Custom and dynamic styles using bslib

Weather App

The code and results in this post come from the weather lookup app. Here we will just briefly cover the relevant parts of the app, for a more complete intro check out the accompanying post introducing it.

Screenshot of the weather lookup app.

Why theme your app?

We’ve come a long way from the early days of the web, where pages all looked relatively the same and customizing your website was almost impossible. Almost any user-interface you can dream up can be constructed with modern HTML, CSS, and Javascript. A well-designed and aesthetically pleasing app is a more memorable experience and helps the user know time and care was put into building it.

With default bootstrap theme

With 'cerulean' theme

Using bslib to set main theme of app with bootswatch

Unfortunately, while modern CSS and HTML allow you to create beautiful designs, flexibility comes with complexity. As a Shiny developer, it’s a lot to ask to not only build a useful app functionality but also wrestle with the CSS to make that app look the way you want it. The new package bslib abstracts away this complexity and makes getting a beautiful app up and running just a few lines of R code.

All we need to do to transform our app, as seen above, is create a theme object with bs_theme() and pass that to the theme argument in our UI function. While we’re at it, we can also use a custom font from Google Fonts. I’m partial to “Righteous.”

library(bslib)
library(showtext) # Needed for custom font support
# Setup the bslib theme object
my_theme <- bs_theme(bootswatch = "cerulean",
                     base_font = font_google("Righteous"))

ui <- fluidPage(
  # Pass that theme object to UI function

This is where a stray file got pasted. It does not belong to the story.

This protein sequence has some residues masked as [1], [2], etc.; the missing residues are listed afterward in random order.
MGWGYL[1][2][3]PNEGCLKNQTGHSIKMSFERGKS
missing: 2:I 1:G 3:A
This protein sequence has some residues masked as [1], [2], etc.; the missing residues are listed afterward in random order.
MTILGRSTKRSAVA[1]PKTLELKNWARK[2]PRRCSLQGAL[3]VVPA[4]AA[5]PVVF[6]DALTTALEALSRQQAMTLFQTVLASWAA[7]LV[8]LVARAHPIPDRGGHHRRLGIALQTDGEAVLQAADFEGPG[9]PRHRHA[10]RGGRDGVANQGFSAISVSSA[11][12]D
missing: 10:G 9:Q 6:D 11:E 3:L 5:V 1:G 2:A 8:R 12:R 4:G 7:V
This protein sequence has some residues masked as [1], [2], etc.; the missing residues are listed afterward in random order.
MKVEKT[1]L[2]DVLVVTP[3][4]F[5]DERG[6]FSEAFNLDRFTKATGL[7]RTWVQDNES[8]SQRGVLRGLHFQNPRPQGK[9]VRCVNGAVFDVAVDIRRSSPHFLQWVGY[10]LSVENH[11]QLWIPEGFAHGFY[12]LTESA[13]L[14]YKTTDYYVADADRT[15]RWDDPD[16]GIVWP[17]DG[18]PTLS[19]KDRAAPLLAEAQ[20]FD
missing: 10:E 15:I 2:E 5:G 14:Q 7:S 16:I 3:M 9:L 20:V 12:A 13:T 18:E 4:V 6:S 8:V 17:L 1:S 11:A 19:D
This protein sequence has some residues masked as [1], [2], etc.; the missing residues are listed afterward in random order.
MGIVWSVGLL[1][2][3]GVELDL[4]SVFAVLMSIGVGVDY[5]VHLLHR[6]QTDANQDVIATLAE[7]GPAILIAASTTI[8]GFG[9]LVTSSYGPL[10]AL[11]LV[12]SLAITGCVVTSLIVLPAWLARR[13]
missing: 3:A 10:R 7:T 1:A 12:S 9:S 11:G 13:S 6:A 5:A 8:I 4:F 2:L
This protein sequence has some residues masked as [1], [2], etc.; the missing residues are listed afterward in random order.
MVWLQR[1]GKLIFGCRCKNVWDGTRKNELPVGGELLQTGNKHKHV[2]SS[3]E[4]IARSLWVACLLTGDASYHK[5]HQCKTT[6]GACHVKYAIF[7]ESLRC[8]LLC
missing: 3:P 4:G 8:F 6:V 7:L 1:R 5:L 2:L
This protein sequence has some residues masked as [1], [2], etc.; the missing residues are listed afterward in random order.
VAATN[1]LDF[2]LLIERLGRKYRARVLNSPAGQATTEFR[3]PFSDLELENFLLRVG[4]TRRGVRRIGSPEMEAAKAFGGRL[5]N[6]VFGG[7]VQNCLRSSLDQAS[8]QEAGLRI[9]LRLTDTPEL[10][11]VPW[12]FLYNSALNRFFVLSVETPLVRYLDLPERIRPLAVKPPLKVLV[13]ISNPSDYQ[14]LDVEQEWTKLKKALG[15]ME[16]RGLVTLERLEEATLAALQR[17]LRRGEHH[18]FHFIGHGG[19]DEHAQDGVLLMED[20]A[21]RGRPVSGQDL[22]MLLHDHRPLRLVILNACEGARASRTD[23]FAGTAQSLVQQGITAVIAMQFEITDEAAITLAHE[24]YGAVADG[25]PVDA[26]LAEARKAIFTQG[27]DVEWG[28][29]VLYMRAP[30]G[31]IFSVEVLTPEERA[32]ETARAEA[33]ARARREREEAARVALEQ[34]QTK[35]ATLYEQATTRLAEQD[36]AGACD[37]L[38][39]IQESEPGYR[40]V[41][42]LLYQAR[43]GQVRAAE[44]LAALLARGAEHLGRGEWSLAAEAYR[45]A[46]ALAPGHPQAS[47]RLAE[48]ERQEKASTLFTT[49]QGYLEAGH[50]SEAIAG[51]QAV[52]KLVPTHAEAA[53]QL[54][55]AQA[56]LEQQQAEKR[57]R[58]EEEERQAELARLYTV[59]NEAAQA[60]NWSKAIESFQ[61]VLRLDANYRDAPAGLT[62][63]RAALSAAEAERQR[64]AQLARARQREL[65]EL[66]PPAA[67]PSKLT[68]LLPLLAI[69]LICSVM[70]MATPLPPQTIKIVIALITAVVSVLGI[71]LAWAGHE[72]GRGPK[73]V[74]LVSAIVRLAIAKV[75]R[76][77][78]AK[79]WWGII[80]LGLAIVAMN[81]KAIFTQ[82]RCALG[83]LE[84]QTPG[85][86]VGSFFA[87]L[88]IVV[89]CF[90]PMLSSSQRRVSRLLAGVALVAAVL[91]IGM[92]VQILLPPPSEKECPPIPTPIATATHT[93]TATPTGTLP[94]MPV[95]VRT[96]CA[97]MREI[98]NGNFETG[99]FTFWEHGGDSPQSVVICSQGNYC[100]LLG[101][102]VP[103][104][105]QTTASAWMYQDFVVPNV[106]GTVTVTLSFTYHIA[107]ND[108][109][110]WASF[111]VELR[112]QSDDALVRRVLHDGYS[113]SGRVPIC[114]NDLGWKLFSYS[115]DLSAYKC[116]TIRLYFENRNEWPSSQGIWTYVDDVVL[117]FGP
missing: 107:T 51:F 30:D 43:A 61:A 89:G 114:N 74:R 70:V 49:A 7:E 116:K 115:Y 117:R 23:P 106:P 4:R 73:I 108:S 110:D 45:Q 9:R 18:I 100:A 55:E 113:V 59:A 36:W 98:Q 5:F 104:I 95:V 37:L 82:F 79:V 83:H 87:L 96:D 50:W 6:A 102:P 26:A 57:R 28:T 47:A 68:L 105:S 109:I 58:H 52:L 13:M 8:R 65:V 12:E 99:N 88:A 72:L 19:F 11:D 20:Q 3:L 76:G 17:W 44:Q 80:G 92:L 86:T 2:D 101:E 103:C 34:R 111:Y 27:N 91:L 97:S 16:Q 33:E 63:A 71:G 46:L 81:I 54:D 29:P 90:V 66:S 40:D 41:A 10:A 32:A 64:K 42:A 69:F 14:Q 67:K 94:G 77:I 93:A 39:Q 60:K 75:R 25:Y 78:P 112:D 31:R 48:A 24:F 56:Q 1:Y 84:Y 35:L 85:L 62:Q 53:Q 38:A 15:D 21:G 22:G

theme = my_theme,
  ...
)
...

One thing to note is that if you want the custom fonts to work, you’ll need to have the showtext package installed. One deployment servers that automatically determine the packages needed for your app this means you’ll need to include library(showtext) within your app to let the server know to install it when building your app’s bundle.

Using thematic to style your plots like your app

While bslib makes styling the HTML of your app super easy, what about plots included in your app? In the weather app, we use ggplot2 to build the main plot. There are many customization options to style your ggplot, but the process is very different from styling HTML using CSS.

This is where bslib’s sister package, thematic, comes to the rescue. The purpose of thematic is to automatically style your plots (both base and ggplot2) to match their context. That context may be your current RStudio theme, an RMarkdown document, or a Shiny app.

All that’s needed to enable this themeing is adding thematic_shiny() to our app… Note that we’re using the theme “darkly” here so difference is more obvious.

library(bslib)
library(showtext)
library(thematic)
# Setup the bslib theme object
my_theme <- bs_theme(bootswatch = "darkly",
                     base_font = font_google("Righteous"))

# Let thematic know to update the fonts, too
thematic_shiny(font = "auto")

ui <- fluidPage(
  # Pass that theme object to UI function
  theme = my_theme,
  ...
)
...

Default plot appearance with 'darkly' theme

Plot after thematic

Just like that, our plot matches the theme of our app. Note the use of font = "auto" in thematic_shiny(); this is important if you want to use the same fonts in your plot as on your page. (If you’ve ever done this manually, you know how much work this just saved us.)

Using bslib theming variables on custom elements

bslib builds its custom themes using the sass CSS-preprocessing library thanks to the sass R package. sass is designed to make building large-scale app styles easier by giving CSS things like variables that can be shared between styles, such as the color of a button. These variables make it easy to make large-scale changes to your app’s theme by updating a variable, like background-color, without having to find and update every instance of a hard-coded hex color.

Another powerful side-effect of bslib’s use of sass variables is you can use those variables to ensure any bespoke you write elements match the rest of the app’s theme. (See the Custom Components article for more on this.) In our app, we will do this to make the style of the current station info bubbles reflect match our current bootswatch theme.